NTSB calls for increased safety measures for Alaska sightseeing tours to reduce air disasters

The Ketchikan area has been the site of several deadly airplane accidents since 2007 where 31 people have been killed and 13 others seriously injured.

ANCHORAGE, Alaska – The National Transportation Safety Board is calling on the Federal Aviation Administration to increase regulations on aerial sightseeing tours over the Ketchikan region after a report detailed operators have done little to minimize the risks posed by the area’s ever-changing weather.

A recently released federal report detailed a series of crashes since 2007 that have killed 31 people and injured more than a dozen others, with many of the incidents tied to the mountainous terrain and weather conditions.

Alaska's Ketchikan region is home to stunning, untouched landscape that weaves through rocky terrain, which is a popular destination for tourists to visit during the late spring and summer.

Around a dozen companies operate air tours in the region, but federal investigators said voluntary responses by companies to adjust operations after crashes have not been effective.

Aviation experts said a persistent onshore wind from the southwest tends to carry moisture in from the Pacific Ocean, which can cause visibility to quickly diminish during clouds and rain.


Investigators said pilots’ responses to the fast-changing weather under visual flight rules (VFR) is not an effective approach to avoid air hazards.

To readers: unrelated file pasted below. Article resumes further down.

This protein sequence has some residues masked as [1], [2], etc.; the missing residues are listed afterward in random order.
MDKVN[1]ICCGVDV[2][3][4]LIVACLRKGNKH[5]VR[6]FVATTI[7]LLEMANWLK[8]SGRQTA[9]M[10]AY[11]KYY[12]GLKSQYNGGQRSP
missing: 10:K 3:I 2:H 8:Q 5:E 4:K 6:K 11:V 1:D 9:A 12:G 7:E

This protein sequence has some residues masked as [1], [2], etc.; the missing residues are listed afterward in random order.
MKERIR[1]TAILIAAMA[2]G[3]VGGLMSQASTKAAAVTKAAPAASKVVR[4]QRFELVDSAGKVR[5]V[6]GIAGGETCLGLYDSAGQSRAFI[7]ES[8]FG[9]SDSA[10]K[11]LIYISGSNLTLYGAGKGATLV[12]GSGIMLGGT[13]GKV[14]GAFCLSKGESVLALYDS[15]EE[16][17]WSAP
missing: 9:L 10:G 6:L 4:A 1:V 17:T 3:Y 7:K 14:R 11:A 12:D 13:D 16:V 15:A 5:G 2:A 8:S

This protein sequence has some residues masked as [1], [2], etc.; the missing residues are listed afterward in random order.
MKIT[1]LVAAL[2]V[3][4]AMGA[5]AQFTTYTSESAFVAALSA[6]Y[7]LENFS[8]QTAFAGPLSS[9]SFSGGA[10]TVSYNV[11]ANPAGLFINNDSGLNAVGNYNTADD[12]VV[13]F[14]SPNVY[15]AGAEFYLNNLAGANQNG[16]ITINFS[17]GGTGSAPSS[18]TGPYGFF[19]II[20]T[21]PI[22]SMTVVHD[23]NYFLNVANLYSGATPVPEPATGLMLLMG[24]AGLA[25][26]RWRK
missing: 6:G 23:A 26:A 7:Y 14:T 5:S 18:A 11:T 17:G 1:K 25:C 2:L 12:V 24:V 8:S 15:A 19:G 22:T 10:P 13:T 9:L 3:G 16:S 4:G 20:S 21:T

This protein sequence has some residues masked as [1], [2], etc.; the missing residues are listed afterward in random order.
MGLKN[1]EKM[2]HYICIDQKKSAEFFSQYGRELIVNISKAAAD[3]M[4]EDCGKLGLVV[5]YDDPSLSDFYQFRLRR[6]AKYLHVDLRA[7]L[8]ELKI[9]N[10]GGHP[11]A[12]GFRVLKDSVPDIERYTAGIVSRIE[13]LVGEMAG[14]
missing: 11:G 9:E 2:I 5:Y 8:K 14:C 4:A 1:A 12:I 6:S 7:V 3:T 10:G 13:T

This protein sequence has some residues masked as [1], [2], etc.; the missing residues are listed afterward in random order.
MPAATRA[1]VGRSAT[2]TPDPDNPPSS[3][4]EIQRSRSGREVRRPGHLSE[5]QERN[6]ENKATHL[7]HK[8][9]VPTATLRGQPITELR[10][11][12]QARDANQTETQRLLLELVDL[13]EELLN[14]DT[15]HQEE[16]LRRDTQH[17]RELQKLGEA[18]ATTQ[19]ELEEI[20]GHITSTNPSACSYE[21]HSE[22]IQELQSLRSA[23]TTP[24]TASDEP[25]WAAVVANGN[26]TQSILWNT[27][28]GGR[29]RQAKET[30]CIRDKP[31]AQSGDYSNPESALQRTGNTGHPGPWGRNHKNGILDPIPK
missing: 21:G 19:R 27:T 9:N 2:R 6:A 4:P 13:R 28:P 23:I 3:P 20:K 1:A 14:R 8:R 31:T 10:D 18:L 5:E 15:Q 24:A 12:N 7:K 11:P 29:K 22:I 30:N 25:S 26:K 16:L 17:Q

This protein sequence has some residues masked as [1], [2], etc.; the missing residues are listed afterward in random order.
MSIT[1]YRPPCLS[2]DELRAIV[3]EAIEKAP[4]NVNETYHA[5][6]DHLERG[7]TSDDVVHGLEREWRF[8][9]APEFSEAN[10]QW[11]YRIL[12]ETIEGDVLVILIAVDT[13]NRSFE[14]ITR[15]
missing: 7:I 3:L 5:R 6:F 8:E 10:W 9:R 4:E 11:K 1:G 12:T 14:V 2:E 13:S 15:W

"There have been too many air tour tragedies in Ketchikan, a place with unique — but well understood — safety hazards that endanger the lives of pilots and passengers alike," NTSB Chair Jennifer Homendy said in a statement.

The NTSB encourages the National Weather Service and the FAA to develop air-tours regulations for the Ketchikan area and require pilots to enroll in training programs to better understand the region’s dynamic weather patterns.

The report said FAA regulations put in place after tragic incidents over the Grand Canyon and Hawaii have proven to be effective at reducing fatalities, and similar regiments over southeast Alaska should be adapted.


 "Special federal aviation regulations have effectively reduced air-tour accidents in other areas, saving untold lives. We need the same safety leadership now — before there’s yet another tragedy in Ketchikan," Homendy stated.

A spokesperson for the FAA responded in part to the report saying, "The FAA takes NTSB recommendations seriously and will respond to the agency within an appropriate timeframe."

The agency said it is in the midst of improving weather data reporting and expanding satellite guidance across the Last Frontier as part of a 2021 safety initiative.

The FAA plans to meet with air tour operators in the spring to discuss recommendations to improve safety in the region.